Kettering Council leader says the hard work starts now

Kettering Council leader Russell Roberts
Kettering Council leader Russell Roberts

The leader of Kettering Council has said the ‘real work begins now’ after his council voted for its own abolition last night (Wednesday).

Tomorrow (Friday) the unitary bid proposing to scrap the county’s eight local authorities and replace them with two super councils will land on the desk of the Secretary of State for Local Government James Brokenshire.

The 18-month process of winding down the councils will then begin and the current timetable is to have the two unitaries, one serving North Northamptonshire and one in the west, ready for elections in May 2020.

Kettering Council leader Russell Roberts voted in favour of the unitary bid last night, saying that if the council did not get on board the government would go ahead without them.

Speaking after the meeting, which saw some lively debate between councillors, the leader said: “The real work begins now.

“The leaders and the chief executives of all eight councils will be meeting now on a very regular basis and our staff will now begin to do the transition work.

“We will be working closely with central government officers and we have within our councils the right staff with the required skills.”

Corby, Kettering, Wellingborough and East Northants councils will be replaced with the north unitary and Northampton borough, Daventry district and South Northants councils will form the west.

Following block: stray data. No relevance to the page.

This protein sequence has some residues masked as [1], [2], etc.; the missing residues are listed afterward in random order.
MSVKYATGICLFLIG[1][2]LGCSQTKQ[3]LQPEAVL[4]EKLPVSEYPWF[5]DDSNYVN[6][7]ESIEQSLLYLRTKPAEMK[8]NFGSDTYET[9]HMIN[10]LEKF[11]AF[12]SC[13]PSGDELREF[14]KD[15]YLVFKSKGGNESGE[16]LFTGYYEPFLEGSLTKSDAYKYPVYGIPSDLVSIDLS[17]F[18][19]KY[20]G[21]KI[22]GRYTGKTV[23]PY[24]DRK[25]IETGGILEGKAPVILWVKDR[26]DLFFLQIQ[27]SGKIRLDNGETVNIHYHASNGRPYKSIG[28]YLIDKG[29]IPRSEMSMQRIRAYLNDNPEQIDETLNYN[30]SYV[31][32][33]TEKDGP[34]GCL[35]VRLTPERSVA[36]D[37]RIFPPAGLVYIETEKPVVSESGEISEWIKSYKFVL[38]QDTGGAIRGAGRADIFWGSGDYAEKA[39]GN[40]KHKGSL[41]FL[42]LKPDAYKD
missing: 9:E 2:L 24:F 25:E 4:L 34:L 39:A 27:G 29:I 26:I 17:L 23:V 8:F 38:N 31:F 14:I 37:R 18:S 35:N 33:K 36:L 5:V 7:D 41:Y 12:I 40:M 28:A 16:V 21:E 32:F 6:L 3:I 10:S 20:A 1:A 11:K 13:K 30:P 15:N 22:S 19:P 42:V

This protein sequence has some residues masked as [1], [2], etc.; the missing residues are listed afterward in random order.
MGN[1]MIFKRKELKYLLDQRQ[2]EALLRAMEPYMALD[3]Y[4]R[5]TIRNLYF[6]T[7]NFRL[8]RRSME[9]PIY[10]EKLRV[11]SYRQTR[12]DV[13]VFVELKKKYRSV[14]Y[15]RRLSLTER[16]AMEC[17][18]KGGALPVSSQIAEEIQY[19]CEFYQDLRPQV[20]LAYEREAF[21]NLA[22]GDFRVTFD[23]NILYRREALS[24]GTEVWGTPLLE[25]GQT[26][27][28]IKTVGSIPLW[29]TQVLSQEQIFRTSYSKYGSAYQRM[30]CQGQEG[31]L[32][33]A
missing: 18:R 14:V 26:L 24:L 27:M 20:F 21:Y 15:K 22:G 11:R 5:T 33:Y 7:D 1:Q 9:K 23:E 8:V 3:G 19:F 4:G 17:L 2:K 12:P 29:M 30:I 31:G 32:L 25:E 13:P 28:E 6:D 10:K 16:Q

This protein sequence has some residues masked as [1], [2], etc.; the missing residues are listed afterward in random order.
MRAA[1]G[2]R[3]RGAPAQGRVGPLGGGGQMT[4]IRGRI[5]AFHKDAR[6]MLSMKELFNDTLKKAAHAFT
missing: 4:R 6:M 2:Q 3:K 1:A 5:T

The county council, whose financial meltdown earlier this year led to the government insisting Northamptonshire looks at a unitary system, will also be abolished.

The unitaries will bring the services delivered separately by the boroughs and county council under one roof.

Corby, South Northants and Daventry District Council still have to have their votes this evening (Thursday), although their decisions will have little impact as only two councils were needed to submit the bid.

The councils have to put up a collective £4 million to pay for the unitary transition.

Part of this will pay for additional consultants to advise the councils.

The councils will lobby central government for some additional funds but central government has not indicated it will pay any funds towards costs.

More details of what happens next should be revealed in the coming weeks.

Next year two shadow councils will be set-up in preparation for the actual unitaries coming into place.

Still to be thrashed out is where the headquarters of the new authorities will be along with a huge amount of other issues such as how the most costly services for children and adults are delivered as well as refuse collection and disposal.